When I was doing the last section of the last shutter on my house, I heard the Lord say, “Son, I am your Armor All. I want to clean you and rid your heart of disappointment and fear. I want to restore your original colors and protect you from the withering sun and winds of spiritual opposition. I want to be your all in all and your Armor All. I want to clothe you with My presence, refresh you with My Spirit. I want you to shine with My presence.”

Now as I put myself under His hands the Lord brought to mind the familiar Scripture but with new significance.
Therefore, take up the full armor of God, so that you will be able to resist in the evil day, and having done everything, to stand firm.  Stand firm therefore, HAVING GIRDED YOUR LOINS WITH TRUTH, and HAVING PUT ON THE BREASTPLATE OF RIGHTEOUSNESS,  and having shod YOUR FEET WITH THE PREPARATION OF THE GOSPEL OF PEACE;  in addition to all, taking up the shield of faith with which you will be able to extinguish all the flaming arrows of the evil one.  And take THE HELMET OF SALVATION, and the sword of the Spirit, which is the word of God. Eph 6:13-17

Now my heart cried out to God with part of the Lutheran liturgy that came to mind. I sang it many times as a little boy.
Create in me a clean heart, O God; and renew a right spirit within me. Cast me not away from thy presence; and take not thy holy spirit from me. Restore unto me the joy of thy salvation; and uphold me with thy free spirit. Ps 51:13-17

I sang it once again out loud and felt the Father’s pleasure and His presence.

My prayer: Father, be my Armor All. Penetrate deeply into my heart to see if there is something to be removed that leaves me faded. Restore the joy of thy salvation and  clothe me with Your presence and Your Spirit. You are my all in all and my Armor All. Amen!

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Still King

This morning the Lord spoke a simple word to me. “I am still King.” The fact that He is King means that He is in control—He is sovereign. He is Loving and faithful. All circumstances are under His feet. He was and is and will always be the King of glory!

Then He reminded me….

When Christ was born into anonymous poverty, He was still King.

When Christ lived among a people who did not receive Him, He was still King.

When Christ was tested by satan in the wilderness, He was still King.

When His own people wanted to stone Him to death, He was still King.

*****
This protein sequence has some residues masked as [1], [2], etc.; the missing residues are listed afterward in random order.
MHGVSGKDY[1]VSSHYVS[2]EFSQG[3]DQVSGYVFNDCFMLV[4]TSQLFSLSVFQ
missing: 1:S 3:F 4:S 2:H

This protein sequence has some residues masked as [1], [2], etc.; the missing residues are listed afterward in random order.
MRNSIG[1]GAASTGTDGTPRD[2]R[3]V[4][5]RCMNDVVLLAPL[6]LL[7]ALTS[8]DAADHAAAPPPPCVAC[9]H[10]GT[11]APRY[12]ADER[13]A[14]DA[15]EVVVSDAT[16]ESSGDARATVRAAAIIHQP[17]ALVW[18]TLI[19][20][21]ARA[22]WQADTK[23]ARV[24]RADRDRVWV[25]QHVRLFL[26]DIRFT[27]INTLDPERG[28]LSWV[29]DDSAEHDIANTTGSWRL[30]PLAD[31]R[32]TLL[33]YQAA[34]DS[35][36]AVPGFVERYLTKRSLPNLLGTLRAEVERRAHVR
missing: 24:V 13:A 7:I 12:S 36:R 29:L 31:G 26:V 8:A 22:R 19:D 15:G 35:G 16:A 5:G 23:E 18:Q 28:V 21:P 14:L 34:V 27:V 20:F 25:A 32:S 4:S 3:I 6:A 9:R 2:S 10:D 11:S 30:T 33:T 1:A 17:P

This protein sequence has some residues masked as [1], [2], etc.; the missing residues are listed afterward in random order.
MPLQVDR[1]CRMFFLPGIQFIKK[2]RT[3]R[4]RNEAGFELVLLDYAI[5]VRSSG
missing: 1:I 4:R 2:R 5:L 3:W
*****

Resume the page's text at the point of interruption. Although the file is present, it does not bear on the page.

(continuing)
When Christ had no place to lay His head, He was still King.

When Christ washed the feet of His followers, He was still King.

When Christ was abandoned by His followers in Gethsemane, He was still King.

When Christ was arrested and taken away to be tortured, He was still King.

When Christ was nailed to a cross, He was still King.

When Christ forgave me from the cross, He was still King.

When Christ was in the darkness of the tomb He was still King.

When Christ came forth from the tomb He was still King.

When Christ ascended to Heaven to the right hand of the Father He was and is still King.

When I am in darkness and confusion, Christ is still King.

When I am rejected, Christ is still King.

When I fail and fall into sin, Christ is still King.

When I doubt God, Christ is still King.

When I am afraid, Christ is still King.

When I am wounded and abandoned Christ is still King.

When I am uncertain, Christ is still King.

When I am misunderstood, Christ is still King.

When I lie down and breathe my last, Christ will still be King.

Fill in the places in your own life where, Christ is still King.

When __________________________, Christ is still King.

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Living in the Shadows

He who dwells in the shelter of the Most High

Will abide in the shadow of the Almighty. Ps 91:1

Many of us encounter some kind of uncertainty or darkness along the path of our lives. This darkness could be the darkness of confusion or lack of direction. Darkness could also be some snare of sin in which our feet are caught. It could be the darkness of circumstances with family or finances. Any place where we cannot see is darkness to us. When we cannot see we cannot move ahead. We are stuck in the darkness. We cannot see in the dark. Our instinct as Christians, particularly American Christians,  is to pray one another out of the darkness. I wonder if that is always God’s plan for us.

I was reflecting on the many places in Scripture dealing with the darkness when Psalm 91:1 got my attention. It is the believer’s 9/11. It seems that the darkness may be a place where God wants to reveal Himself to us. There is a darkness that is the place of the sheltering, overshadowing, abiding place of God. The darkness we find ourselves in at this moment may be a place infused with His presence under the overshadowing wings of God’s mercy. Perhaps we are missing the point of the darkness.